Nell Tiger Free In Two Looks And A Fresh Take On The Festive Face
PHOTOS BY THOMAS WOLFE NORTHCUT WORDS BY TAMARA RAPPA
HOT + COOL HOLIDAY
NELL TIGER FREE
THOMAS WOLFE NORTHCUT
THE WALL GROUP
THE WALL GROUP
Screened: Getting Into Character With Nell Tiger Free
Currently streaming on Apple TV+, Nell can be seen as Leanne Grayson in Servant, from M. Night Shyamalan.
How did you plan and develop your character, Leanne? I didn't really. Leanne is such a strange, new type of character. She's not the classic, run-of-the-mill, thriller antagonist. She's a type of character I haven't really seen before, and we wanted her to be fresh and new; someone you couldn't really pin down. We went in with a clean slate. Myself, Tony, and Night created her together.
What kind of voice does Leanne have? An American one. Leanne is always quietly observing. She's shy on the outside, and there's so much bubbling underneath. There are so many colors to her. She speaks in different ways to different people. She has a unique effect on each member of the household.
What kind of clothes does she wear? I don't know how you'd explain it! I think it's "Amish-Chic". Her clothes are dowdy on one hand, and strangely sexy on the other.
What is she intrigued by in life? I think because she comes from such a different place, Wisconsin, from the one she's presented with now, Philadelphia, Leanne is constantly watching and learning about how these grown ups act, behave, and tackle things. She's pretty much intrigued by everything she sees; everything from an eel to the way Julian is drinking throughout the day. Everything these people do is so foreign to her, it's so interesting to her, and she starts to assimilate the behaviors.
What is Leanne's relationship to religion? She clings to her faith, it's such a big part of her identity. And you see her struggle with it throughout the show. There are moments when it can be interpreted that she's abusing it, when she's hurt or upset. And she's consumed by it when she's trying to make things right. I think she has a complicated relationship with her faith. She doesn't understand how to utilize it. Underneath it all, is a young girl trying to cling onto something to believe in.
What does Leanne make her crosses from? I can actually make those now! It's just fine straw and two sticks tied together. I wind, and wind, and wind the straw around the two sticks. It's quite therapeutic, especially during a long day on set. When I was starting to make them, it was quite creepy. I was making the crosses constantly, and leaving them around the place.
What did Leanne play with as a child? Wherever she came from, there weren't toys. There weren't Barbie dolls. There weren't the things that Jericho has. Maybe something like the gift that Uncle George gives? I imagine she played with the resources that were around her, or maybe she didn't play at all. Maybe she was always quiet and stoic, trying to figure out the world.
Why does Leanne ask Dorothy to borrow her shoes? That moment in the series serves as a way to show the audience that Dorothy can absolutely be difficult. She can be a nightmare. Leanne adores her so much, and the shoes are the first beautiful thing that Leanne has ever owned. The shoes are not something you'd see on the feet of a Wisconsin farm girl at all. They're so precious to Leanne. The fact that Dorothy wants to borrow them is the bigger problem. Leanne will do absolutely anything to please Dorothy. In Dorothy's head, it could be as simple as, she just wants to borrow the shoes because she likes the shoes. There is always going to be a fine line of competition, and maybe even a little jealousy between both of these women. Leanne is a young girl and she's in the house taking over the role of (maybe) mother to this baby that Dorothy believes is hers. She's spending a lot of time with her husband, so there's bound to be competition between the two. Maybe it's Dorothy's way of showing that she can give Leanne things, but she can easily take them away.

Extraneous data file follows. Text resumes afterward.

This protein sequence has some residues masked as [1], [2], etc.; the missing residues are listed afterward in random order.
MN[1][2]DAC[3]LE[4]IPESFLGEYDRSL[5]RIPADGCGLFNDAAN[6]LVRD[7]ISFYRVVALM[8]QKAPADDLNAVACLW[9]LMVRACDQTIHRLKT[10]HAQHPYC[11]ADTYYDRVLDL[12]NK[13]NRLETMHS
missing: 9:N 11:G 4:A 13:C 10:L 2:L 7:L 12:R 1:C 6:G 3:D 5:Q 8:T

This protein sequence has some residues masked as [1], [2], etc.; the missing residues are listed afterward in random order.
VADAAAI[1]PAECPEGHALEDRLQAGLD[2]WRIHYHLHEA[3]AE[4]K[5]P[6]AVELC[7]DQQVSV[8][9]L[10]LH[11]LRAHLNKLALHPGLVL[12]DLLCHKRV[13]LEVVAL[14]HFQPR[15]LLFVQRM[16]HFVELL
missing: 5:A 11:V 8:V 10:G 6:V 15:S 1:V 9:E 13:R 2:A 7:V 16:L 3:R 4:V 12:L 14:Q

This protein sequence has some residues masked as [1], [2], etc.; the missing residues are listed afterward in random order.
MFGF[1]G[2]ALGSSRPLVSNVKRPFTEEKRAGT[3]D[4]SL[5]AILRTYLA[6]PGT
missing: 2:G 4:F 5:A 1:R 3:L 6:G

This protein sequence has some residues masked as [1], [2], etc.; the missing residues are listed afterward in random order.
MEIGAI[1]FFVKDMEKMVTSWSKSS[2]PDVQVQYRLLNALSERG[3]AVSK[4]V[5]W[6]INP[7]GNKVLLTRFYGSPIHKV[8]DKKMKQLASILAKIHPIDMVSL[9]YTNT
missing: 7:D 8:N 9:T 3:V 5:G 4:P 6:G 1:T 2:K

Why her fixation on Campbell’s tomato soup? I'm very much a fussy eater, so the Campbell's soup was a great thing for me. The way I see the soup is that it represents a small part of the Leanne who is clinging to the simplicity of her old life. All of these big, crazy, gastronomic creations that Sean makes are taking her further and further away from her roots and from the things that she understands. So having that soup is her routine, she's very fixed on her routine, and it's something that doesn't confuse her. It's a comforting for Leanne to always be able return to the good old soup when there are live eels and crickets crawling around the house.
Who are the “ones that deserve Leanne's help” according to her uncle? They are the ones who are void of sin, whether that's her family (if she has a real family), or whether they are people who are devoutly religious, or whether he even means a person at all, is still up for debate. But it's definitely not rich people living in the heart of Philadelphia who display sin and envy. Those people are not ideal candidates for help from the Lord.
How does Leanne feel about Dorothy? When Leanne first arrives at the house, Dorothy encapsulates everything that Leanne admires. She's everything she aspires to be. She's beautiful and outspoken and strong-minded. She doesn't let anyone push her around, and that's a constant throughout the series. As Leanne learns more about Dorothy, she learns that she's really just a woman struggling with something that you can't quite put into words. She starts to see the cracks in Dorothy's veneer. And those affect her because she sees Dorothy as this perfect, unattainable, goal-of-a-human-being. When she sees that Dorothy can be rude and cruel at times and do things that Leanne doesn't agree with, it challenges her because she looks up to Dorothy so much.